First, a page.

I've written about the Discovery Institute's list of documents that they claim as supporting ID before. The last time that I did, they were calling it a list of "peer-reviewed and peer-edited" publications. The last time I talked about their list, I pointed out that not only is "peer-edited" a term without scientific meaning, but that some of the publications on their list didn't even rise to that anaemic standard. The current title of the list is "peer-reviewed, peer-edited, and other scientific publications," but the items on the list are the same. I think that attitude says a little something right there - slap a new label on it, and everything will be fine.

But let's set that aside for a minute, and look at their claims. The list, as I have previously noted, contains some items that are trade press books. It contains some articles that are found in the philosophy literature. It lists a book as one item on the list, then goes on to use every chapter in the book as a separate entry. It even lists some articles both in a "featured articles" section at the start of the list, then lists them again later on. The total number of entries in their list, duplicates included, is thirty-four.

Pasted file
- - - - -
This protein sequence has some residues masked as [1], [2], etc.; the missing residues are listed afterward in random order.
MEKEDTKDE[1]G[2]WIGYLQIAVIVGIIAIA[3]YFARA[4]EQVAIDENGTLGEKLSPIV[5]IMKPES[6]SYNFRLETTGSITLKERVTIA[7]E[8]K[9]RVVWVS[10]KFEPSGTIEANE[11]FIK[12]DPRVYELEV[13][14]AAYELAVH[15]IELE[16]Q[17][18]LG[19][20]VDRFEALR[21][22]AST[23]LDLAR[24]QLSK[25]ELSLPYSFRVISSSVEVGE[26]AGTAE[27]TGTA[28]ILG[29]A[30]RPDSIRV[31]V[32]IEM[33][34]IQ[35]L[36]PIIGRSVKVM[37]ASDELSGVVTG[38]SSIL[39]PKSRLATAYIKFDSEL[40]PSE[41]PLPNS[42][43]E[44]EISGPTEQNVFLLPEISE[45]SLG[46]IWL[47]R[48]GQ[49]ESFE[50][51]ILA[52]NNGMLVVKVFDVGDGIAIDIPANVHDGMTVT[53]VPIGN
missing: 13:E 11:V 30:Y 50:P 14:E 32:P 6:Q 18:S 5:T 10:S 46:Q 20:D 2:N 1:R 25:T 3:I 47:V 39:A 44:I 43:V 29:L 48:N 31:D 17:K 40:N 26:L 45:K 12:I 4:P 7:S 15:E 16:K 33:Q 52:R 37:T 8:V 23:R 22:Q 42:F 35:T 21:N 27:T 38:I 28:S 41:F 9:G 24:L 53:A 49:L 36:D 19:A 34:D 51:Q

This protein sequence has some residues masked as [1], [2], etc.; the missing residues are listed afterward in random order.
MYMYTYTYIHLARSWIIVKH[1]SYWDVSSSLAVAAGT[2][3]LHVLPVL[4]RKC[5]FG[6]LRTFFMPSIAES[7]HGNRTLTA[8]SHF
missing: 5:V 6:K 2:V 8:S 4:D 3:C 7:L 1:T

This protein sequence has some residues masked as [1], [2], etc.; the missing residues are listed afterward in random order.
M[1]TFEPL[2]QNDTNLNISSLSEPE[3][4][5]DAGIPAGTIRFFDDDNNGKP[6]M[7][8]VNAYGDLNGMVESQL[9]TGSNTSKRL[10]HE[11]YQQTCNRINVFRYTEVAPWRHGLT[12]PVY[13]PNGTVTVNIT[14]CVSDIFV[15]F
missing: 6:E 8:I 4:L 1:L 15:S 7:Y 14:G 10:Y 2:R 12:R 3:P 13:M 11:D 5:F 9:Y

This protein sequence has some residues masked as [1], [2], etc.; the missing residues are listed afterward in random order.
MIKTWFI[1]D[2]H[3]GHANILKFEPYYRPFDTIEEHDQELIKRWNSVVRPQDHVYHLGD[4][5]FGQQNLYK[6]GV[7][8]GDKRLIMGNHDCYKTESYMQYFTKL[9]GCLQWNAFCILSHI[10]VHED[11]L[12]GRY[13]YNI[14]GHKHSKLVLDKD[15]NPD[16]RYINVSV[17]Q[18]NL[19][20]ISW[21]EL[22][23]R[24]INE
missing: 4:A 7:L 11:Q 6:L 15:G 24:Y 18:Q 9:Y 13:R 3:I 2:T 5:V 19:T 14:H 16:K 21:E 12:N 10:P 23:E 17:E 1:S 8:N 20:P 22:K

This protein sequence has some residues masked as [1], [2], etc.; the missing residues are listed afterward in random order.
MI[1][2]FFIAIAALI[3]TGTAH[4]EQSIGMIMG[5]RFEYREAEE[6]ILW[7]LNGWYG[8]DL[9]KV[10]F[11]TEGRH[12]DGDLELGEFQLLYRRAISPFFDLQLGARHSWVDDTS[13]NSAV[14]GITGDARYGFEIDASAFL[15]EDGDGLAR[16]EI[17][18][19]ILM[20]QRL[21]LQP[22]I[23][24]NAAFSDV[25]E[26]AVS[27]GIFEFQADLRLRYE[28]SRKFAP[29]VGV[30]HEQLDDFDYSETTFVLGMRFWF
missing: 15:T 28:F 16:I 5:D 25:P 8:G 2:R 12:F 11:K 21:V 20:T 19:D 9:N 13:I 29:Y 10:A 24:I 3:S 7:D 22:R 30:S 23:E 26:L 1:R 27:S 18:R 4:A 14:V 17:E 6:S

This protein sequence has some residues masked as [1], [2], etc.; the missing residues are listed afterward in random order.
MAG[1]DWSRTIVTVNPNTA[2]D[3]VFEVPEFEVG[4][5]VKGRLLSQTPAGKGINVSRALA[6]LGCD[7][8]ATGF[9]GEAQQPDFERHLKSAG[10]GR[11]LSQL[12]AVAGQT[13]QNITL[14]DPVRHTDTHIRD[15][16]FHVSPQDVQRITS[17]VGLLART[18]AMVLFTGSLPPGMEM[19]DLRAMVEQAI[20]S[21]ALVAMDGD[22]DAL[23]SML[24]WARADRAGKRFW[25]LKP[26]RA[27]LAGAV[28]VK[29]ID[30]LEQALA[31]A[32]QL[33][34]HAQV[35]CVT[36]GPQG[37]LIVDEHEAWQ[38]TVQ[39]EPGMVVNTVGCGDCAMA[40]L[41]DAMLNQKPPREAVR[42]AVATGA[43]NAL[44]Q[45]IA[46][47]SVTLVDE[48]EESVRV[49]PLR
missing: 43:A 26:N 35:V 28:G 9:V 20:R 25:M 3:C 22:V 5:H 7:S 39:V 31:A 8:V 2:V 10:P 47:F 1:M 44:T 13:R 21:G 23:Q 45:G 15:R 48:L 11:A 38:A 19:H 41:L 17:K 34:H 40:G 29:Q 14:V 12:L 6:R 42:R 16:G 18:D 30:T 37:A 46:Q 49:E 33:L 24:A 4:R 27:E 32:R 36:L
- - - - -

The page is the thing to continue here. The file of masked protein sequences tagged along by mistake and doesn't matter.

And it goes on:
That's not a lot by scientific standards. Last semester, I wrote a review article for a class that discussed the geographic modes of speciation observed in Hawaiian insects and spiders. That's a limited group of organisms, living in a very limited area, and I was only looking at one aspect of evolution in the group. I still wound up citing 124 separate articles - almost four times as many as the DI lists as supporting their position. As a scientist, I do find the lack of publications to be a significant strike against them, but I can understand that a non-scientist might not see the significance as clearly.

So, instead of comparing the scientific output of the Discovery Institute to the scientific output of scientists, I'm going to compare it to something else. Let's see how their scientific output stacks up against their public relations machine.